- Uniformity of the exchanges on each of the faces.

The machine is divided into simple volume elements exchanging heat between them by conduction or convection. Copper losses include slots losses and end winding losses. The transient thermal model of the PMSM structure can then be represented by an analog electrical network, as described in figure 4 [8], [9], [10].

Figure 4. Transient thermal model of the PMSM actuator.

Table 1 illustrates the nomenclature of the nodal model diagram:

Table 1. Nomenclature of the nodal model diagram.

h Convection coefficient
Sr Active section of the rotor
hf Forced convection coefficient
Ss Active section of the stator
Rcr Rotor yoke conduction resistance
Raim Magnets conduction resistance
Ren Air-gap conduction resistance
Rcu Copper conduction resistance
Rcd Teeth conduction resistance
Rcs Stator yoke conduction resistance
Pj Copper losses
Pfd Teeth iron losses
Pfc Stator yoke iron losses
Ta Ambient temperature
Tcr Rotor yoke temperature
Taim Magnets temperature
Ten Air-gap temperature
Tcu Copper temperature
Tiso Average temperature of the insulation
Tdent Teeth temperature
Tcs Stator yoke temperature
Ccr Thermal capacity of the rotor yoke
Caim Thermal capacity of magnets
Cen Thermal capacity of the air-gap
Ccu Thermal capacity of the copper
Ciso Thermal capacity of the insulation
Cd Thermal capacity of the teeth
Ccs Thermal capacity of the stator yoke

For the model presented in figure 4, we define two isothermal zones constituted by the magnetic material on the one hand and by the winding on the other hand.

Previously defined areas are warm seat due to copper losses and iron losses.

Pj, Pfc and Pfd corresponding respectively to the total copper losses in the coils and iron losses of the yoke and stator teeth. The variables Ti correspond to the temperatures at different points of the machine. The terms of thermal resistances are deduced from the resolution of the heat equation border areas.

4.1. Calculation of Conduction Resistances

For the sake of simplification, the conduction along the transverse axis of the stator is not taken although it may be essential, especially in the windings. Heat transfer in a stator element therefore allows one preferred direction, the axial direction. This is reflected by the following heat equation [10].

(1)

Equation 2 can be derived from a general formula of thermal conduction resistance to an axial flux distribution:

(2)

Where λ is the thermal conductivity, Set is the heat exchange section and ΦT is the total heat flux exchanged and E is the thickness of the heat exchange.

The conduction resistances can be deduced from the geometrical equations of PMSM [7].

For PMSM structures, the conduction resistances of the materials constituting the rotor are expressed by the following relationships:

The conduction resistance of the rotor yoke is expressed by the following relationship:

(3)

Where λfer is the thermal conductivity of the iron, Hcr is the rotor yoke thikness, De and Di are respectively the exetrnel and internal diameter of the motor.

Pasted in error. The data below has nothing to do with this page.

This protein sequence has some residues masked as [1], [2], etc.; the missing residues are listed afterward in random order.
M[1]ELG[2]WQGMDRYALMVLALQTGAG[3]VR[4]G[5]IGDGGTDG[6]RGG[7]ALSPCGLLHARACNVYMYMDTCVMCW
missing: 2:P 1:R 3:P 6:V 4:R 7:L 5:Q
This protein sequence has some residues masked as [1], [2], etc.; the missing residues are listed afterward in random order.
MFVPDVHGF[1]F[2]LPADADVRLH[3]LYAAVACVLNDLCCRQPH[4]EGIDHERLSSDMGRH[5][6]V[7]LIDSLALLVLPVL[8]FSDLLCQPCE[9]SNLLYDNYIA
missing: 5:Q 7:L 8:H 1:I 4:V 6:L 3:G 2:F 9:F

The conduction resistance of the magnet is expressed by the following relationship:

(4)

Where λa is thermal conductivity of the magnets, p is the nomber of pole pairs, Sa is the magnet section and Ha is magnet thikness.

The conduction resistance of the air-gap is expressed by the following relationship:

(5)

Where λair is the thermal conductivity of air and e is the air-gap thikness.

The conduction resistances respectively of the coils (Rcu), insulation (Riso) of main teeth (Rcd) and stator yoke (Rcs) for the two structures are equal.

The conduction resistance of the coils is expressed by the following relationship:

(6)

Where λc is the thermal conductivity of copper and Hd is the stator tooth high.

The conduction resistance of the insulator is expressed by the following relationship:

(7)

Where λiso is the thermal conductivity of the insulation, Adent1 the lower main tooth angle, Adent2 is higher angle of the main tooth, Nd is the tooth number.

The slot width Lenc is expressed as follows:

(8)

Where rdid is the ratio between the angular width of the inserted tooth and that of the principal tooth. This ratio is optimised by finite elements simulations in order to reduce the flux leakages and to improve the back electromotiv force wave-form.

Where B is equal to:

(9)

The PMSM configuration is caracterized by variation law of the pole pairs number (p) according to an integer number n varying from one to infinity, the ratio (r) of the number of principal teeth (Nd) by the number of pole pairs, the ratio (n) between the angular width between two principal teeth and that of a principal tooth, the ratio (α) between the angular width of a principal tooth and that of a magnet and the ratio (β) between the angular width of a magnet and the polar step.

The conduction resistance of the main teeth is expressed by the following relationship:

(10)

Where Hd is the teeth high, Sd is the main tooth section.

The conduction resistance of the stator yoke is expressed by the following relationship:

(11)

Wher Hcs is the stator yoke thikness.

4.2. Convection Resistances Computation

The convective heat transfer is the preferred mode of transfer within the fluids. Then it is generally much more important than conduction. We must distinguish between natural convection and forced convection.